Tuesday, 30 June 2009
'Italian' whips up a storm
It’s high time I scratched the surface of anniversary hero Mendelssohn. Earlier this year, I regretfully said no to being a panellist on a Radio 3 Mendelssohn Weekend special, if only because the nice researcher wrote ‘I hear you’re a Mendelssohn expert’, and I had to respond that I was nothing of the sort – as it turned out, few of the guests were - though I know what I like. I could certainly have rounded on certain pundits who dismiss our Felix as a second-ranker ('trained from infancy to be polite to the banking classes...a shortcoming that he never fully overcame', etc - I won't grace the rest with a link). Even if he’d died at the age of 17, having written those cracking string symphonies, the Octet and above all the Midsummer Night’s Dream Overture, he’d still have left us one of the greatest miracles in all music, a Shakespearean musical narrative suitable for all ages and tastes.
On Saturday, staying at friend Hen’s family home in north Oxford, I had a chance to broaden Mendelssohnian horizons a little. Lucky Oxford: Andras Schiff was in town, conducting and playing with a suitably downsized Philharmonia in the Sheldonian Theatre. I've never heard before the B minor String Symphony with which they began – an astonishingly mature lamentatory intro and sprightly allegro with a lyrical theme only Mendelssohn could have written. The Violin Concerto was a performance of merely competition-quality from the soloist, 18 year old Serge Zimmermann: well intoned after a dodgy start and muscly at times, but without the sweetness and smiles the work needs. Schiff’s own centre-stage playing in the Second Piano Concerto kept this charmer on the move, as he also does everything he conducts. He never goes for over-sentimentality but the sentiment was certainly there in amongst the sharp profiles. The D minor Concerto boasts another vivacious finale, and an even more striking link between the first two movements than the Violin Concerto.
Indeed, it struck me afresh that Mendelssohn at his best triumphs on all counts – structure (plenty of surprises when you least expect them), rhythmic energy, pleasing thematic shapes and a classically poised gift for orchestration (think of the flutes in the steady religious procession of the ‘Italian’ Symphony, the lower-strings-and-horn counterpoint added to the fiddling in the Violin Concerto's finale). As for the symphony as a whole, I can think of several Beethoven movements I’d sacrifice for any one of these four. More players onstage helped to fight against the rather airless acoustics of the Sheldonian, and I loved the valveless ‘period’ horns’ bite in the scherzo trio.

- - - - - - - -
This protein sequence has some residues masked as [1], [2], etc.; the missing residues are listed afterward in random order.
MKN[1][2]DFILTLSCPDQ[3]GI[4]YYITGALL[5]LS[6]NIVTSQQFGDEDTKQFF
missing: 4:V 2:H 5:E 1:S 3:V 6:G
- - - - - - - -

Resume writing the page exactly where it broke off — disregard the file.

They added menace, too, to the saltarello, which was already rather scary since we glimpsed lightning through the Sheldonian's upper windows and heard distant rumbles of thunder (you can see how threatening the skies were in the above photo, taken during the interval). Whatever the shortcomings may be in terms of sound, isn’t it a special pleasure to be in a hall where plentiful natural light bathes the scene? I’m thinking, too, of Edinburgh’s Queen’s Hall and London’s Cadogan Hall. The Sheldonian is a beautiful building, if stylistically a bit of a hotchpotch. Pevsner takes young Wren’s revolutionary classical exterior to task for its ‘immaturity’, and laments the un-rousing quality of Streeter’s painted ceiling. That's nicely complemented, though, by Sir T G Jackson’s 1876 organ case.
There – I got the name ‘Jackson’ in to the blog. Do you berate me for having kept mum about the late Michael? Apart from a certain vague sadness at the ‘too soon’ aspect, I don't have much to express: was charmed by the youngster’s ebullience in the Jackson Five, never really got to know the hits of his heyday (and some say I should), and after that, well, has there been much to it except good stuff to dance to as well as all the peripheral seediness? Other untimely deaths of those I never met that touched me more would have to be those of Princess Diana (yes, really, at least to start with), Derek Jarman, Freddie Mercury, the fabulously funny Linda Smith. I’m sure there are many others.
Glad, anyway, to be oblivious of the media feeding frenzy in the cloistered calm of Oxford. Framing our concert and a lazy afternoon on a north Oxford lawn catching up with Alan Hollinghurst were two of our now-ritual visits to Christ Church Cathedral evensongs. This choir has to be the best I’ve ever heard in the context of church services.
Saturday afternoon, before the heavens opened in tropical rainforest style, was mostly Anglo-Irish blowsiness: Stanford in C, stout and steaky as only the Christ Church choristers know how to make it in the Glorias, and Bairstow’s ‘Blessed city, heavenly Salem’, suitably brilliant for the shining of the pearly gates and fading to a ghostly quiet close.
Sunday introduced me to Tomkins’s Fifth Service – such fun when the choir prancingly delight in the putting-down of the mighty from their seat – and the anthem was Palestrina’s ‘Tu es Petrus’. Plenty of fine solos all round, and we were lucky to catch them before they disappear for the summer holidays.